“ISPs are preparing for that kind of thing,” Roberts said.
Largest test to date
World IPv6 Day is the largest test of this kind to date. With the exhaustion of IPv4 address space becoming imminent, future growth in Internet use is likely to be in the IPv6 space and there is a need to enable the new protocols on existing resources to ensure that they remain available. To date, however, the amount of IPv6 traffic has been “vanishingly small,” said Labovitz.
The volume of IPv6 traffic has been so small that measurements are difficult and the numbers not very reliable, but by most measures they are well under 1 percent of traffic. Trends do show an increase in native IPv6 traffic, which an Arbor Networks study suggests is an indication that IPv6 infrastructure is slowly becoming available.
The implementation of IPv6 has been stymied by a classic chicken-and-egg dilemma. Carriers and service providers have not been providing it to end users because sites have made so little content accessible by IPv6. The content providers have not made their sites available via IPv6 because there are no end users using the protocols.
“We have a long way to go,” Labovitz said.
But some are taking it upon themselves to break the cycle. “There are organizations like VeriSign who have a responsibility to be early adopters and pave the way, easing the pain of others,” McPherson said.
Pirzchalski put Veterans Affairs in the category of early adopters. “VA has an obligation to lead to the IPv6 transition,” he said. “That’s the fundamental reason” the department is participating.
As the largest civilian federal agency and the country’s largest health care provider, Internet connectivity is essential to the department’s operations, and increasingly that is going to mean IPv6. “It’s really about business continuity when you get down to it,” he said. “We need to be able to reach all of our customers, no matter where they are or what they are using.”
Pirzchalski said he could envision 10 percent of VA Web traffic being IPv6 before very long. The department has done a lot of testing, but how well the VA infrastructure and the rest of the Internet will be able to handle those loads still is not certain.
“I don’t think we’ll know until we get that volume of traffic,” he said. That will be one of the benefits of World IPv6 Day. “When we have that load, we’ll be able to see some issues that you can’t really see until you stress things.”
Issues that remain to be resolved are not so much whether equipment can handle the new protocols. For the most part, it can. It is a matter of how well it can handle them. Developers, vendors and administrators have decades of experience using IPv4 and know how to make it work well. That experience is lacking with IPv6.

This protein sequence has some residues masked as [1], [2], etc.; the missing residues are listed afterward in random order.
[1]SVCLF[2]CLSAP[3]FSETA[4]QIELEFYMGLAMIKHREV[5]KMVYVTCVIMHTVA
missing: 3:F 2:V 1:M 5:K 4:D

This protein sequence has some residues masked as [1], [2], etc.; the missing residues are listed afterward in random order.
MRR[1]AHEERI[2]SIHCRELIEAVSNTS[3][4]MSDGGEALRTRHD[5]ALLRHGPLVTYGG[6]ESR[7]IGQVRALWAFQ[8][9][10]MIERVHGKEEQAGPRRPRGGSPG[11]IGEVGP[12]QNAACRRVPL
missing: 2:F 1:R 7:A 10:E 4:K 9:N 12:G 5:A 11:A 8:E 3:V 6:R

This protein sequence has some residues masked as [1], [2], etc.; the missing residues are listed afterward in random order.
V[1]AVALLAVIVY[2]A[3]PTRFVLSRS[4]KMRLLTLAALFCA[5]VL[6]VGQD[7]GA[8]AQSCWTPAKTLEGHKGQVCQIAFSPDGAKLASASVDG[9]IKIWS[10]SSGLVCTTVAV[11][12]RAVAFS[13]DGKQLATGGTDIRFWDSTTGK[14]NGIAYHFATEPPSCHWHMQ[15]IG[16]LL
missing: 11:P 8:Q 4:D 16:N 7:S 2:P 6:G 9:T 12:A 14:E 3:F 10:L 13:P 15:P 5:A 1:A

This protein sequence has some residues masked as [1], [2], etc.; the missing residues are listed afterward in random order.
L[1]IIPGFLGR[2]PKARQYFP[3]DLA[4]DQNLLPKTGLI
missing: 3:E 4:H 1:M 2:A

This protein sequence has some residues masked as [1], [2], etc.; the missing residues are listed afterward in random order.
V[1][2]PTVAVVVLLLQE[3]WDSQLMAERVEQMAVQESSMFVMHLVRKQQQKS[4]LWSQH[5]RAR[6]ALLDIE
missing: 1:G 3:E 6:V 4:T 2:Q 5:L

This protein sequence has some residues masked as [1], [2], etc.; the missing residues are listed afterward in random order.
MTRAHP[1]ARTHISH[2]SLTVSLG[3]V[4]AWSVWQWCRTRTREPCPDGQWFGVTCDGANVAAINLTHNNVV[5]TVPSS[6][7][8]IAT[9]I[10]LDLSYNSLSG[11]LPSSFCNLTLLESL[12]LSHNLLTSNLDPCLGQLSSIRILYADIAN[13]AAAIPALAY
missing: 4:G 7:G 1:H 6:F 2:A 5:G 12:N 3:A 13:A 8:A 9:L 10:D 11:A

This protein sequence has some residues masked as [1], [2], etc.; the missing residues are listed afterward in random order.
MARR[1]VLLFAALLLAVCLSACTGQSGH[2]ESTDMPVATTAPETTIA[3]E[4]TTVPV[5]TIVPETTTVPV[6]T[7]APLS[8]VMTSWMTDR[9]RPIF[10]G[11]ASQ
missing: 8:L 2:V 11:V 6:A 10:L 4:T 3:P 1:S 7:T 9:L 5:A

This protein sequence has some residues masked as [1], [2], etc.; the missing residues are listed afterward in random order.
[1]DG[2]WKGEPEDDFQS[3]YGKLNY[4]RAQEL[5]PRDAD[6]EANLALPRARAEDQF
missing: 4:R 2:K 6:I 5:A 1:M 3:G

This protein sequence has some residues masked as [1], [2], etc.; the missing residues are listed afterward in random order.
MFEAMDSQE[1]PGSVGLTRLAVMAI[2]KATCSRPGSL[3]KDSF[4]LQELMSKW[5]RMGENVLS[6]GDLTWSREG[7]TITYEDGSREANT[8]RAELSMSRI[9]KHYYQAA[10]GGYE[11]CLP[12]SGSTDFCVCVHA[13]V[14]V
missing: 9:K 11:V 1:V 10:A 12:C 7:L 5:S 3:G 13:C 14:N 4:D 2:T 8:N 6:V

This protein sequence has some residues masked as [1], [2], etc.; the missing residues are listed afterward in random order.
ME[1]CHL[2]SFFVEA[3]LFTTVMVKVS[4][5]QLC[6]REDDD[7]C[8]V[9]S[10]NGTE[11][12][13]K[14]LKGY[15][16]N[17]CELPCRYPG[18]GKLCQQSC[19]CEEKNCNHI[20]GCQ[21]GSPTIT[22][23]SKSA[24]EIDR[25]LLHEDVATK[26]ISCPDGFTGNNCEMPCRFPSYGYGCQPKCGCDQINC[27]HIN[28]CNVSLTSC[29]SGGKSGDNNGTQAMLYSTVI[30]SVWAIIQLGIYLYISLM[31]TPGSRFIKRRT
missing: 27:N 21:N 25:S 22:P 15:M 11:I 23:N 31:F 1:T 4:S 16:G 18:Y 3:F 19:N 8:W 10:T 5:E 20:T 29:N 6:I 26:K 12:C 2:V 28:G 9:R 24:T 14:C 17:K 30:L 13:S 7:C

VeriSign has been building IPv6 into its systems for years, McPherson said. “We’ve pieced enough stuff together to try to have real parity with IPv4.” But the company has had to spend considerably more on IPv6 equipment to ensure that it has that functional parity. But that is beginning to change as demand has increased and equipment becomes more widely installed and tested, he said.
There is no dispute that enterprises will have to enable IPv6 to accommodate much of the future growth of the Internet, which will have to be in the new protocols. But in addition to the larger address space, IPv6 also offers functionality that could enable new applications. With the focus so far being on simply getting IPv6 implemented, nobody knows for sure how that functionality ultimately will be used.
“We have done some pilots,” with applications that can use multiple addresses, Pirzchalski said. One of these has been a sleep disorder study in which multiple sensors are used to transmit data from the remote subject.
Pirzchalski is reluctant to predict what the killer app for IPv6 will be, although he suspects it will come in mobile devices.
So far, the small amount of IPv6 traffic on the Internet is being used primarily in peer-to-peer applications, according to the Arbor study. Sixty-one percent of IPv6 traffic was in this category, with video applications such as Netflix, YouTube, Bittorrent, Flash, and HTTP video accounting for most of that.
Whatever the killer app turns out to be, it is important to begin seriously planning the transition to IPv6 now, Labovitz said.“We are on the cusp of this,” he said. “We’re concerned about maintaining the value of the Internet. We need to plan the transition in advance. If we wait until the issue is forced, it’s too late.”